A PhD is usually awarded based on the quality of the student's thesis and ability to present and successfully defend their chosen research topic in an oral examination (viva voce). They are also expected to demonstrate how their research findings have contributed to knowledge or developed existing theory or understanding.

Fees and Funding

For eligible students, there are more ways than ever before to fund your postgraduate study, whether you want to do a taught or research course. For those wishing to undertake a Master's course, UK students can apply for a loan as a contribution towards the course and living costs. Loans are also available to those who wish to undertake doctoral study. The University offers a number of scholarships and funded studentships for those interested in postgraduate study. Learn how Master's and PhD loans, scholarships, and studentships can help you fund your studies on our Postgraduate Fees and Funding pages.

Programme Fees

Entry Requirements 2022-23

Master's degree for PhD and Master's degree and/or equivalent professional experience for PhD by practice.

If you have studied outside of the UK, and are unsure whether your qualification meets the above requirements, please visit our country pages https://www.lincoln.ac.uk/home/studywithus/internationalstudents/entryrequirementsandyourcountry/ for information on equivalent qualifications.

Overseas students will be required to demonstrate English language proficiency equivalent to IELTS 7.0 overall, with a minimum of 6.5 in each element. For information regarding other English language qualifications we accept, please visit the English Requirements page https://www.lincoln.ac.uk/home/studywithus/internationalstudents/englishlanguagerequirementsandsupport/englishlanguagerequirements/.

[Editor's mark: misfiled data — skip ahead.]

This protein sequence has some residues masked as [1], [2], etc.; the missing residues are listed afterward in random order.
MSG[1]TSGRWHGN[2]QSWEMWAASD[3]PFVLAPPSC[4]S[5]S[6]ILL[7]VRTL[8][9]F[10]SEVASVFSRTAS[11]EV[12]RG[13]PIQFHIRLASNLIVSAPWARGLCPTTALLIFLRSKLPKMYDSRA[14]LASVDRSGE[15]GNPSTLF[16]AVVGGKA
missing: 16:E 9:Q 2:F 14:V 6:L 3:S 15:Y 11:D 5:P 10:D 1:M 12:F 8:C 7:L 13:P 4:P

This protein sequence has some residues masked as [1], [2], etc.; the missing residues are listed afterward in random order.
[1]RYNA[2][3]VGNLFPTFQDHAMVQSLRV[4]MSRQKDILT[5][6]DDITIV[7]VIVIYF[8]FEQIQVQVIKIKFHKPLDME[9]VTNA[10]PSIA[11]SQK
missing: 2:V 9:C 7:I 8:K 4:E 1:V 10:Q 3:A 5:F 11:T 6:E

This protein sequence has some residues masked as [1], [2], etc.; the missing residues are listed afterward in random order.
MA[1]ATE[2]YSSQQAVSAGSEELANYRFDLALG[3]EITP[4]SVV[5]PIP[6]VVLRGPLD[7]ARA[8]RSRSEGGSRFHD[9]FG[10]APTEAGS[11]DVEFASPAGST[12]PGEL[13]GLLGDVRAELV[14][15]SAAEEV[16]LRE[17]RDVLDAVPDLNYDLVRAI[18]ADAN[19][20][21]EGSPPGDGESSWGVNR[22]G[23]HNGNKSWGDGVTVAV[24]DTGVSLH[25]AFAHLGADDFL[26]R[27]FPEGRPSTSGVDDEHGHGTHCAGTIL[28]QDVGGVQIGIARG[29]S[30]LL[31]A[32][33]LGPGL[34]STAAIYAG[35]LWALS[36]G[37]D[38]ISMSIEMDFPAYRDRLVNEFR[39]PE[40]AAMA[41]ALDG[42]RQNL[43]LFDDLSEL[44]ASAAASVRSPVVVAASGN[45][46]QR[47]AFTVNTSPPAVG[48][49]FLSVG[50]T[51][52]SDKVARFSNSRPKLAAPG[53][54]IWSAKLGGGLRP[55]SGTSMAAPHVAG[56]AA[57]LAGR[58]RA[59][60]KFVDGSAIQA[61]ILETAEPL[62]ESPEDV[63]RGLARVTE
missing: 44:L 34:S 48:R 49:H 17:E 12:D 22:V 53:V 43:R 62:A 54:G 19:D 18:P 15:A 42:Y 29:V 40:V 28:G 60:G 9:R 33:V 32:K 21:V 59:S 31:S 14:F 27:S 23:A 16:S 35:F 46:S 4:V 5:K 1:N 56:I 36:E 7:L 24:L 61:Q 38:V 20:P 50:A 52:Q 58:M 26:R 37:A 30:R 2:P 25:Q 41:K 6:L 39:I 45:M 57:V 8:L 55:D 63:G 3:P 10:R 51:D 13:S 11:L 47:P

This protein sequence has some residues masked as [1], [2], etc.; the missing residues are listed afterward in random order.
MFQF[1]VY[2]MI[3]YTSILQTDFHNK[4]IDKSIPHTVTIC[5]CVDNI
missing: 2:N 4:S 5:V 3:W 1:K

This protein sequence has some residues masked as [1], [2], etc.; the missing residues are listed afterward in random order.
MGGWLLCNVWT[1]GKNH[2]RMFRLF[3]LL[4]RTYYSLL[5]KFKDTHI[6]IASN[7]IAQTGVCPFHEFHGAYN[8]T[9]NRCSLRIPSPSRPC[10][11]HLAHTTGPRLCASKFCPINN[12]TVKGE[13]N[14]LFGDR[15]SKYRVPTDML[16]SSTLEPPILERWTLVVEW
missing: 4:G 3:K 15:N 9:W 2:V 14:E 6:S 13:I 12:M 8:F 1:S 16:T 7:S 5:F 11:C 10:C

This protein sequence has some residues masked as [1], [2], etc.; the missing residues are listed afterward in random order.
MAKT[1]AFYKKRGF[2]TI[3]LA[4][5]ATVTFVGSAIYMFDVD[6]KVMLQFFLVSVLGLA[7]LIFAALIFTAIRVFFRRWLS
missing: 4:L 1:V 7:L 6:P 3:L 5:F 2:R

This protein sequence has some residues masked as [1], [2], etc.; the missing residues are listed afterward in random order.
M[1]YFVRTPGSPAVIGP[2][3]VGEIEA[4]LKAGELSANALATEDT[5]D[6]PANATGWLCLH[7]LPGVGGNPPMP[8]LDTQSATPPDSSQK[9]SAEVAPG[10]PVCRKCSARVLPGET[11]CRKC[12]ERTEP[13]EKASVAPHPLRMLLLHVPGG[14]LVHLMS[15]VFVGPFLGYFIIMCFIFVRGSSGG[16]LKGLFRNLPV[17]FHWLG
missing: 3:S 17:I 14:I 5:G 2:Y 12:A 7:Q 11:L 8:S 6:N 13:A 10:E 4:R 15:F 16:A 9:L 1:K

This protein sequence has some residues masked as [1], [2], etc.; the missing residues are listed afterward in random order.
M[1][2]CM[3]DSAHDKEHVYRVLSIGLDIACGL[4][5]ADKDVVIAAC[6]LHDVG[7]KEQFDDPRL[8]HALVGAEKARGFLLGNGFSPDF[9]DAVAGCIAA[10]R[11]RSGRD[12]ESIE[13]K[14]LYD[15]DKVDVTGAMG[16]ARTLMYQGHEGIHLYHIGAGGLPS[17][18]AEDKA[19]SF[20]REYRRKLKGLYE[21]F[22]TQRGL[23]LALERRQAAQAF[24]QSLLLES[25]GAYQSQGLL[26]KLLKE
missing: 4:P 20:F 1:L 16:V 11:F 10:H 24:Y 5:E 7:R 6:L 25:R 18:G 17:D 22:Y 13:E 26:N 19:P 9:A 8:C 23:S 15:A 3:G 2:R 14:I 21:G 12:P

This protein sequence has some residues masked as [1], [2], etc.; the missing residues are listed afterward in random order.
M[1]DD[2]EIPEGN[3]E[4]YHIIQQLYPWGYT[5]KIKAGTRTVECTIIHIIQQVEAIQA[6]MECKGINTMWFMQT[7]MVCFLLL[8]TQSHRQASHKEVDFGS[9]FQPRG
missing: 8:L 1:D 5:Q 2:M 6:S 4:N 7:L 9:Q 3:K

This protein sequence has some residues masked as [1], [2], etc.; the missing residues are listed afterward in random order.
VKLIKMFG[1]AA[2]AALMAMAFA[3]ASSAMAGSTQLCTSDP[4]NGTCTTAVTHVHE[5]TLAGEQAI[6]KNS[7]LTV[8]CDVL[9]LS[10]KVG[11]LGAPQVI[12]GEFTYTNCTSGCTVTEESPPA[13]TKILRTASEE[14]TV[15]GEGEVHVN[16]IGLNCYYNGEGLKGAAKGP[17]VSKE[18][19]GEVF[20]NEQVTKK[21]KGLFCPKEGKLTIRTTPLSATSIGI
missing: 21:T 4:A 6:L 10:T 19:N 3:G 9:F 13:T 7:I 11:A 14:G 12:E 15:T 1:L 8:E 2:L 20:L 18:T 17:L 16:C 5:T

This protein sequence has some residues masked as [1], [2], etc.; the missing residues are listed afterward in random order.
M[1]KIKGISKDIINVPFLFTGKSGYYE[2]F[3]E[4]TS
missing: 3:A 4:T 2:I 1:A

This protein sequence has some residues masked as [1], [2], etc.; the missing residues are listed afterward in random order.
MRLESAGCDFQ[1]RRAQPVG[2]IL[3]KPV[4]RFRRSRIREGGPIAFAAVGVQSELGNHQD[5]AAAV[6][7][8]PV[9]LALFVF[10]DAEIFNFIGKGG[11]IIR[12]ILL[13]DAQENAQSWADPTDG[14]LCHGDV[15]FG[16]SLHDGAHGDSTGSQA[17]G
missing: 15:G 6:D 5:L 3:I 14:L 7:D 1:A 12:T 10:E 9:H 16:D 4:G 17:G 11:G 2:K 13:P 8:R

If you do not meet the above IELTS requirements, you may be able to take part in one of our Pre-session English and Academic Study Skills courses. https://www.lincoln.ac.uk/home/studywithus/internationalstudents/englishlanguagerequirementsandsupport/pre-sessionalenglishandacademicstudyskills/ . These specialist courses are designed to help students meet the English language requirements for their intended programme of study.

Research Areas, Projects and Topics

Example Research Areas:

  • Media of diaspora
  • Literary journalism
  • Ethics and regulation of journalism
  • International human rights and journalism
  • Media history
  • Documentary studies
  • Class and gender

How to Apply

New students are encouraged to enrol in October, February, or May to support their student experience. In addition to meeting peers across the University who are starting their research programme at the same time, there is access to a central training programme designed around the first three months of study, and targeted support aligned to each stage of the postgraduate research journey. Alternative enrolment dates may be agreed with your supervisor on an individual basis.

Research Proposals